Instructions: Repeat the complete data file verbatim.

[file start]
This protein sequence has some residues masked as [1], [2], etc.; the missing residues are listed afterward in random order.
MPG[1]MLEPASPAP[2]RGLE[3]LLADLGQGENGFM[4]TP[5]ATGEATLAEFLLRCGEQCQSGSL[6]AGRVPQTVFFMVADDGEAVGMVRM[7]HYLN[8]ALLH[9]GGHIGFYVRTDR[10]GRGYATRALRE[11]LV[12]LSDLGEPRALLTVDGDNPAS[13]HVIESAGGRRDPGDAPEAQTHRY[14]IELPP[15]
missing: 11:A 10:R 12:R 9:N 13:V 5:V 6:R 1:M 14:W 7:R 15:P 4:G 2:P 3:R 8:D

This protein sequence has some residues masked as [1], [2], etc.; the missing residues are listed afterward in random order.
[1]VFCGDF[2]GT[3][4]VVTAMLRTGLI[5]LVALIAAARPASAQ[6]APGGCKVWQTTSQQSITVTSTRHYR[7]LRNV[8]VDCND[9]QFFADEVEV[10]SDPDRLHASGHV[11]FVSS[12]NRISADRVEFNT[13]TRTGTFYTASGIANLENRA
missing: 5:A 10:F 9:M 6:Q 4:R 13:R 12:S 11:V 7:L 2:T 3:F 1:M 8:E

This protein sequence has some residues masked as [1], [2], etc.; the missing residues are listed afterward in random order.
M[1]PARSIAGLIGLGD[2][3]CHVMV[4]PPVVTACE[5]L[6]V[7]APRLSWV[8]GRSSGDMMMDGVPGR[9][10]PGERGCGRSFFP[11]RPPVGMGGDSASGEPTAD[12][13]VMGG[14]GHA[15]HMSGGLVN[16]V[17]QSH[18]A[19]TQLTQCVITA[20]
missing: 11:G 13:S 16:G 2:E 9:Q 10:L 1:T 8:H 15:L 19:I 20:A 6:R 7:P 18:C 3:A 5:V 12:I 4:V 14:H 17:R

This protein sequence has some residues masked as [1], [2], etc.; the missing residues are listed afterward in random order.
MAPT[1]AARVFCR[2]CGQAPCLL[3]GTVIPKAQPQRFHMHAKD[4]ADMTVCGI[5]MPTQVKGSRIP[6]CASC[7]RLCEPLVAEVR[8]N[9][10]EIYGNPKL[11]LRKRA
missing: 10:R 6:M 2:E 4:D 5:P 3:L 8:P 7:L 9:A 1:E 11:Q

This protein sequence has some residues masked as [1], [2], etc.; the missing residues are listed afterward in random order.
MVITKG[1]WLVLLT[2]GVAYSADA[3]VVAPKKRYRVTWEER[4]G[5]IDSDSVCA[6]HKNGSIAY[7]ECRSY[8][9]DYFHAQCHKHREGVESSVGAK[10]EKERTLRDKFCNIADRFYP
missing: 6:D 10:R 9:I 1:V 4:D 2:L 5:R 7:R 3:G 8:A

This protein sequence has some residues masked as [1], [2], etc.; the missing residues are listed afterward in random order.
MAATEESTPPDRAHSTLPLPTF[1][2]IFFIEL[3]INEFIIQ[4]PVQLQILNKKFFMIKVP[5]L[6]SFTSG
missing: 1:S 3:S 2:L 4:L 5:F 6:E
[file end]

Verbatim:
This protein sequence has some residues masked as [1], [2], etc.; the missing residues are listed afterward in random order.
MPG[1]MLEPASPAP[2]RGLE[3]LLADLGQGENGFM[4]TP[5]ATGEATLAEFLLRCGEQCQSGSL[6]AGRVPQTVFFMVADDGEAVGMVRM[7]HYLN[8]ALLH[9]GGHIGFYVRTDR[10]GRGYATRALRE[11]LV[12]LSDLGEPRALLTVDGDNPAS[13]HVIESAGGRRDPGDAPEAQTHRY[14]IELPP[15]
missing: 11:A 10:R 12:R 9:N 13:V 5:V 6:R 1:M 14:W 7:R 15:P 4:G 2:P 3:R 8:D

This protein sequence has some residues masked as [1], [2], etc.; the missing residues are listed afterward in random order.
[1]VFCGDF[2]GT[3][4]VVTAMLRTGLI[5]LVALIAAARPASAQ[6]APGGCKVWQTTSQQSITVTSTRHYR[7]LRNV[8]VDCND[9]QFFADEVEV[10]SDPDRLHASGHV[11]FVSS[12]NRISADRVEFNT[13]TRTGTFYTASGIANLENRA
missing: 5:A 10:F 9:M 6:Q 4:R 13:R 12:S 11:V 7:L 2:T 3:F 1:M 8:E

This protein sequence has some residues masked as [1], [2], etc.; the missing residues are listed afterward in random order.
M[1]PARSIAGLIGLGD[2][3]CHVMV[4]PPVVTACE[5]L[6]V[7]APRLSWV[8]GRSSGDMMMDGVPGR[9][10]PGERGCGRSFFP[11]RPPVGMGGDSASGEPTAD[12][13]VMGG[14]GHA[15]HMSGGLVN[16]V[17]QSH[18]A[19]TQLTQCVITA[20]
missing: 11:G 13:S 16:G 2:E 9:Q 10:L 1:T 8:H 15:L 19:I 20:A 6:R 7:P 18:C 3:A 5:V 12:I 4:V 14:H 17:R

This protein sequence has some residues masked as [1], [2], etc.; the missing residues are listed afterward in random order.
MAPT[1]AARVFCR[2]CGQAPCLL[3]GTVIPKAQPQRFHMHAKD[4]ADMTVCGI[5]MPTQVKGSRIP[6]CASC[7]RLCEPLVAEVR[8]N[9][10]EIYGNPKL[11]LRKRA
missing: 10:R 6:M 2:E 4:D 5:P 3:L 8:P 7:L 9:A 1:E 11:Q

This protein sequence has some residues masked as [1], [2], etc.; the missing residues are listed afterward in random order.
MVITKG[1]WLVLLT[2]GVAYSADA[3]VVAPKKRYRVTWEER[4]G[5]IDSDSVCA[6]HKNGSIAY[7]ECRSY[8][9]DYFHAQCHKHREGVESSVGAK[10]EKERTLRDKFCNIADRFYP
missing: 6:D 10:R 9:I 1:V 4:D 2:L 5:R 7:R 3:G 8:A

This protein sequence has some residues masked as [1], [2], etc.; the missing residues are listed afterward in random order.
MAATEESTPPDRAHSTLPLPTF[1][2]IFFIEL[3]INEFIIQ[4]PVQLQILNKKFFMIKVP[5]L[6]SFTSG
missing: 1:S 3:S 2:L 4:L 5:F 6:E